Use Google’s AngularJS Directives to quickly add Social Media Elements to your website

tree-directory-angularjsAt first, Google’s AngularJS Directives sounds a little complicated but then I realized that its a great way to make small changes that will make major updates to all the pages without using the back end.

Most advanced programmers would probably just use an “include” method and have the back end server do all the work but if you want to create it on the client-side with Javascript in mind, I think Directives can do a lot of the hard work.

What’s the benefit of having the code execute on the front end?   Performance, speed, and access to some of that data available while you are offline. Let’s start by adding the basic.  You will need to download Angularjs.   The next thing you will have to do is set up the index file and get started with HTML5.  Here’s an example of how I would start with the bare minimum file directory.


<!DOCTYPE html>
<html ng-app="NINJA">
        <title>Ninj App</title>
        <meta charset="utf-8">
        <meta http-equiv="X-UA-Compatible" content="IE=edge,chrome=1">  
        <meta name="viewport" content="width=device-width, initial-scale=1.0, user-scalable=no"> 
        <meta name="description" content="some ninja">
        <meta name="keyword" content="ninja, coding">
        <link rel="icon" type="image/png" href="images/favicon.png">
        <link rel="stylesheet" type="text/css" href="css/font-awesome.min.css">
        <link rel="stylesheet" type="text/css" href="css/style.css">
      <li><a href="home.html"><i class="fa fa-home"></i>Home</a></li>
      <li><a href="about.html"><i class="fa fa-shield"></i>About</a></li>
      <li><a href="contact.html"><i class="fa fa-comment"></i>Contact</a></li>
    <h1>Cool Title !</h1>    
    <p> Lorum ipsum and that other shit you put to get your paragraph started as dummy content</p>

    <script src="js/lib/angular.min.js"></script>
    <script src="js/app.js"></script>
    <script src="js/directives/socialwidget.js"></script>  


So now you see the “<social-ninja>” and most of you might think, that looks wrong?

Well this is how directives work by adding your own tags.  You must include the angular script at the top of your other Javascript files.  So I’m using the font awesome library to get the icon images but you can do the old school way with just links or using a png or jpeg image and have them click on it to go to your social networking site. The next thing you need to do is set up the app. Now you will noticed that I put the “ng-app” on the html, you can put it in the body tag but I’m doing it the way, Google recommends, so deal it but try to have fun and experiment.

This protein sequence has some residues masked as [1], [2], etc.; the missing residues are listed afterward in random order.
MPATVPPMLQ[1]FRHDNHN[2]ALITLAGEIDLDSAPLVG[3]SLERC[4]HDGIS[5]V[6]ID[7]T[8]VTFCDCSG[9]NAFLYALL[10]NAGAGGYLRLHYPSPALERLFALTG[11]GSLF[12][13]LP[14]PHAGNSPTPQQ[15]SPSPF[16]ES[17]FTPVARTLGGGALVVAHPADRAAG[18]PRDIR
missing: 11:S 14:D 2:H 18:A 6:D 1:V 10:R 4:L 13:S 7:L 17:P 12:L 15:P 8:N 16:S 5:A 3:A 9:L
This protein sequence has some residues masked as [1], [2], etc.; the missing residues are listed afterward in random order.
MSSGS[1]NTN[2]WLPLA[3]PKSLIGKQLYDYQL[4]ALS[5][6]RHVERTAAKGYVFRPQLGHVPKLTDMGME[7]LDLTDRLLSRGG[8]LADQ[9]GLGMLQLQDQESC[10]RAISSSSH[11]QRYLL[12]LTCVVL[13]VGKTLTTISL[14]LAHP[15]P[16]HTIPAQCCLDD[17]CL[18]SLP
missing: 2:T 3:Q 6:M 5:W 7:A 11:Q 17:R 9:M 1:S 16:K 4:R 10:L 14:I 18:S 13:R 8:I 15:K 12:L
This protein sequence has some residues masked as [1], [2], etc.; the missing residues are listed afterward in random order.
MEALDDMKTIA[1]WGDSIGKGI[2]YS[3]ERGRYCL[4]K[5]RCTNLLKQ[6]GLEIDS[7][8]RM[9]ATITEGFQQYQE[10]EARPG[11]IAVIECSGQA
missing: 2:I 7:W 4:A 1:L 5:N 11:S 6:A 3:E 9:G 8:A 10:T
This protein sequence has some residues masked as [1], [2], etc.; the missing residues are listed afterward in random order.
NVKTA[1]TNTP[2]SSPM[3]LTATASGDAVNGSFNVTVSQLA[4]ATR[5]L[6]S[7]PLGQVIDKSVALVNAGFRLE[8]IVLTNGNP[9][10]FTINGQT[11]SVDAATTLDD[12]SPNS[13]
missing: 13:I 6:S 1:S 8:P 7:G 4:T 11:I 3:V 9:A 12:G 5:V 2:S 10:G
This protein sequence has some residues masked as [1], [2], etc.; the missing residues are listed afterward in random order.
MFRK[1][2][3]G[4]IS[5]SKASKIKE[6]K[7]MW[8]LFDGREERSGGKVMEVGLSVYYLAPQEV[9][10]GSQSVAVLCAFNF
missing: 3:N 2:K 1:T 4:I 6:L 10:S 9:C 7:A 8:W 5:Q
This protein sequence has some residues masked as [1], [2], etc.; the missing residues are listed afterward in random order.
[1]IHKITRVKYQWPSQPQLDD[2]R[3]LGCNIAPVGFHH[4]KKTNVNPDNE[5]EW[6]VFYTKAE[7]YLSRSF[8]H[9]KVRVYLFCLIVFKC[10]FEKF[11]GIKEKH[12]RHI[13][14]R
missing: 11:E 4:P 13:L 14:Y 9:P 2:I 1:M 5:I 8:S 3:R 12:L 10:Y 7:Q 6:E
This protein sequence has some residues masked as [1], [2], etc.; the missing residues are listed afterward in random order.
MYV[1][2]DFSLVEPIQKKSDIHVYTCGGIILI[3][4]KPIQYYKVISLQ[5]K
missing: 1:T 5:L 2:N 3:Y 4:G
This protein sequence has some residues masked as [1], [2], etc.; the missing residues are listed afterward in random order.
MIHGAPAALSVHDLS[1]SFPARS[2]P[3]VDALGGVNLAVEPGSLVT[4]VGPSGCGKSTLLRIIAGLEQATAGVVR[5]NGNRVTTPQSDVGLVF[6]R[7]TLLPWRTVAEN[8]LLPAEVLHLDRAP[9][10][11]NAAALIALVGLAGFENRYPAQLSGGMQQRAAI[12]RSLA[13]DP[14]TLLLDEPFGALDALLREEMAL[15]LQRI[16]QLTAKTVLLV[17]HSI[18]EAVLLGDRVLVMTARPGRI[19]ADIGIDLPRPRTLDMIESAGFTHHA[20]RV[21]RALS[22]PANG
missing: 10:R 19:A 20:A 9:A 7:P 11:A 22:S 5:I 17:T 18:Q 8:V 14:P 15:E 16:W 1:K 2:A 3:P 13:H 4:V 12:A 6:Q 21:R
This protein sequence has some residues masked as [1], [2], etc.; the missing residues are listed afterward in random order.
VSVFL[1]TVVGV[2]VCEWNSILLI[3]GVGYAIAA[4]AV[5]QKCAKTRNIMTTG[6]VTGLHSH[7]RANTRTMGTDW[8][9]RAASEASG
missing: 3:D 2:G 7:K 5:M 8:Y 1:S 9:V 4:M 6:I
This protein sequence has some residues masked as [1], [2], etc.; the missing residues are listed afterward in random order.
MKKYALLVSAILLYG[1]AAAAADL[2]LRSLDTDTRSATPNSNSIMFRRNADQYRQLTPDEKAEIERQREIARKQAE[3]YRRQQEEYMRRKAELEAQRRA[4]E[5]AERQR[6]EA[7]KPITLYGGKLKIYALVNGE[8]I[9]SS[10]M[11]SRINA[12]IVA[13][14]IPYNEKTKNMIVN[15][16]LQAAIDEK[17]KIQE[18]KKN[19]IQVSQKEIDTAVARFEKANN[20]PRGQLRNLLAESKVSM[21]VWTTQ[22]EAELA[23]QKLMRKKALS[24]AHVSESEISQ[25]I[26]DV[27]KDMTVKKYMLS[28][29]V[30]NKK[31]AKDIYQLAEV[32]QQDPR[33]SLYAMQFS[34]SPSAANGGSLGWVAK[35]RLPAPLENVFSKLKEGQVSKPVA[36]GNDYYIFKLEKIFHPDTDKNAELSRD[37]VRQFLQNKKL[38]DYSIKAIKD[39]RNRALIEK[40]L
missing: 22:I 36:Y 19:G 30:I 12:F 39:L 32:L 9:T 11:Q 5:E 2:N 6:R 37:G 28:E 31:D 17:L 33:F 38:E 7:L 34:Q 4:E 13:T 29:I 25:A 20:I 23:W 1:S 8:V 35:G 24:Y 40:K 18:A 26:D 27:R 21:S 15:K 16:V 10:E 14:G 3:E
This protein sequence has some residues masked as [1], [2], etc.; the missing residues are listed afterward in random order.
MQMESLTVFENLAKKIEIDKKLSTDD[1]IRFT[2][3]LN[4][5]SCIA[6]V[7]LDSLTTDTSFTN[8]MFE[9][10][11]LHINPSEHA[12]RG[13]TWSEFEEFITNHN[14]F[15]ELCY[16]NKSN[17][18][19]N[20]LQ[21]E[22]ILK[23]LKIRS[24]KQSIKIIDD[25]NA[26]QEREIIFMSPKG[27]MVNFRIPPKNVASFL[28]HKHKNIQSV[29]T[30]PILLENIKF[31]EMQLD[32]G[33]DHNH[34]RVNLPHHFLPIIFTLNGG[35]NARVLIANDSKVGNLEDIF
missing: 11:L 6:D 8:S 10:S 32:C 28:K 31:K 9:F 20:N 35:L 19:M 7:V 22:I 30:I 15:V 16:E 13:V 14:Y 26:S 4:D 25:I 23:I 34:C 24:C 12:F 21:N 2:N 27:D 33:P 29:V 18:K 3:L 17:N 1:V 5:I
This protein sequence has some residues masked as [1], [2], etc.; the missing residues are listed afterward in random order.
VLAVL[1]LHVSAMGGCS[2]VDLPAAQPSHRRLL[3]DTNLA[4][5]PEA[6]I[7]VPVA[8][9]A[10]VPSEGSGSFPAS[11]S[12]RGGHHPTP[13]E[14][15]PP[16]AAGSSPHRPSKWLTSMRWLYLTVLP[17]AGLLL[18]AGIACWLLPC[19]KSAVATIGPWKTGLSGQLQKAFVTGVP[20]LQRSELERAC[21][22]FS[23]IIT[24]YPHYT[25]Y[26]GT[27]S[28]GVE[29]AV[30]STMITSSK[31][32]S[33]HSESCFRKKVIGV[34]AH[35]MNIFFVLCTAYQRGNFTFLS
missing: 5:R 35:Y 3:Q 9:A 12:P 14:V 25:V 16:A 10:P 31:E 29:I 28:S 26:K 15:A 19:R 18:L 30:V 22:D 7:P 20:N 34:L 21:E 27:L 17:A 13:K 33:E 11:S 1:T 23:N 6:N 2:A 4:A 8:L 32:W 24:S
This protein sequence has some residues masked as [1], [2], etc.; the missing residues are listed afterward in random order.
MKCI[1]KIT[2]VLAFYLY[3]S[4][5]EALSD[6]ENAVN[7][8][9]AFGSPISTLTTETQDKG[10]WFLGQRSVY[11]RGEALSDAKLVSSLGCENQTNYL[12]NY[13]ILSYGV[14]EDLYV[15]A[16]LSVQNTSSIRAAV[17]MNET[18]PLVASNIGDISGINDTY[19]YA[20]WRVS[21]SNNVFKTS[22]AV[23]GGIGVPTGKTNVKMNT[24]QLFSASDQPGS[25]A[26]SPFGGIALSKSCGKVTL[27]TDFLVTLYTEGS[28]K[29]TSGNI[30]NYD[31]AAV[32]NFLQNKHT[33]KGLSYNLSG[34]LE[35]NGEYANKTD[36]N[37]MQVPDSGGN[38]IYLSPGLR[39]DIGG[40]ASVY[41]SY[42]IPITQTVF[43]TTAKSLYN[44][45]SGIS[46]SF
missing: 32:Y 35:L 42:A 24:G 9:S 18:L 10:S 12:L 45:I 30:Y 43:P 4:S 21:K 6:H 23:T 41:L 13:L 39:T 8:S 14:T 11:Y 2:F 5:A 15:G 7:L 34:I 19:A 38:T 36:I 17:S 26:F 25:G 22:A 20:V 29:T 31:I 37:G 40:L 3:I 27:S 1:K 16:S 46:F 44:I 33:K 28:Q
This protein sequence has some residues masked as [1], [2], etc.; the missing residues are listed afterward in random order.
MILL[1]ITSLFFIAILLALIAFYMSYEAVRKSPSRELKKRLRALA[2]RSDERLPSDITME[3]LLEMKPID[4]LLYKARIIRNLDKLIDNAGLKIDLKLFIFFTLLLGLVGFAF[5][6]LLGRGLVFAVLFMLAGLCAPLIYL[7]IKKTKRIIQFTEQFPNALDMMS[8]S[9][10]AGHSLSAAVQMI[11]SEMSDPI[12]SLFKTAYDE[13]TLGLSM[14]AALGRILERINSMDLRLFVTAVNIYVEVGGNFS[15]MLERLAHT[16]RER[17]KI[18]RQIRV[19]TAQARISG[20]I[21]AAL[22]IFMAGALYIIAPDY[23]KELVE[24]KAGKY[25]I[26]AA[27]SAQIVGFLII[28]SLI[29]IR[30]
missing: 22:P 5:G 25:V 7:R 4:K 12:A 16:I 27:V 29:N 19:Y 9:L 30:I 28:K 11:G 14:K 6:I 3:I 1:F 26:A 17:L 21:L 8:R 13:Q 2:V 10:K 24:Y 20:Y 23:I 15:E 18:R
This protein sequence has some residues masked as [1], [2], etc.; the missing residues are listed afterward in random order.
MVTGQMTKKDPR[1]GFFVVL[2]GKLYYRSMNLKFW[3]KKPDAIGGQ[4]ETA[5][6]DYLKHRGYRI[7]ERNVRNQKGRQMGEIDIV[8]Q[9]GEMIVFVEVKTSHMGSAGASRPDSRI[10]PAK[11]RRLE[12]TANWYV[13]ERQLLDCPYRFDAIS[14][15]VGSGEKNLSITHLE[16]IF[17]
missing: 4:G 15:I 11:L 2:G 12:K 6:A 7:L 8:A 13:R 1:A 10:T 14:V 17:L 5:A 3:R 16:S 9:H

Here’s the app.js script that I would use for this example:


var ninja = angular.module('NINJA',[]);


Now the website knows that there is an angular app with the object name of ‘ninja’  so we can start adding controllers, directives or services. Since we’re just on directives,  let’s start by making a folder called directives inside the JS (javascript) folder. Some people will add all the code in to app.js file cause it’s easy but when you start to building larger web apps, you probably want to keep everything organized right? I mean you can put all your PS4 or Xbox games in on of those CD spindles but that’s just being lazy and disorganized.

I put the social networking directive in the js/directives folder and called it “socialwidget.js” because it’s sort of like a widget used with php in WordPress.

So let’s move on to the actual directives code. So Angularjs wants you to camel case the directive and it will output everything with a hyphen.  So you should write it with a camel case ‘socialNinja’ on the Javascript directive side and then you will write the element as ‘social-ninja’ on the HTML side. If its a small app, you can just keep it simple and make it one word.

ninja.directive('socialNinja', function(){    
        return {
            restrict: 'E',
            templateUrl: "js/template/social.html"


So that ninja object is attached to the directive and will return as an element that will extract the data from the template in the js/template/social.html file.

What does the social.html file look like? It’s simple and old school, well I used font awesome but basically just a small div with classes that you can stylize later.  Instead of going to every page and changing the url for each one, you change the social.html page and it will make changes on all the pages that your stick this single element tag.

<div class="floating-icons">   
  <a href=""><i class="fa fa-facebook"></i></a>
  <a href=""><i class="fa fa-twitter"></i></a>
  <a href=""><i class="fa fa-youtube"></i></a>
  <a href=""><i class="fa fa-google-plus"></i></a>


So you can imagine that these templates are endless with possibilities.  You can create one that is a contact form and plug it into your html site or even a slideshow. Your website can have multiple directives on your website so you can keep your site manageable and remove directives when they don’t apply to a certain page on your website.  I think a footer would be a good directive because you know it’s something that doesn’t change much but it’s on every page of your website.  I hope this gives you a quick insight on adding a short AngularJS template into your website. When you want to update the “AngularJS” code, all you have to do is change one file in the template or view folder of your website, update the directive and it affects all the other pages that you stick the custom element into.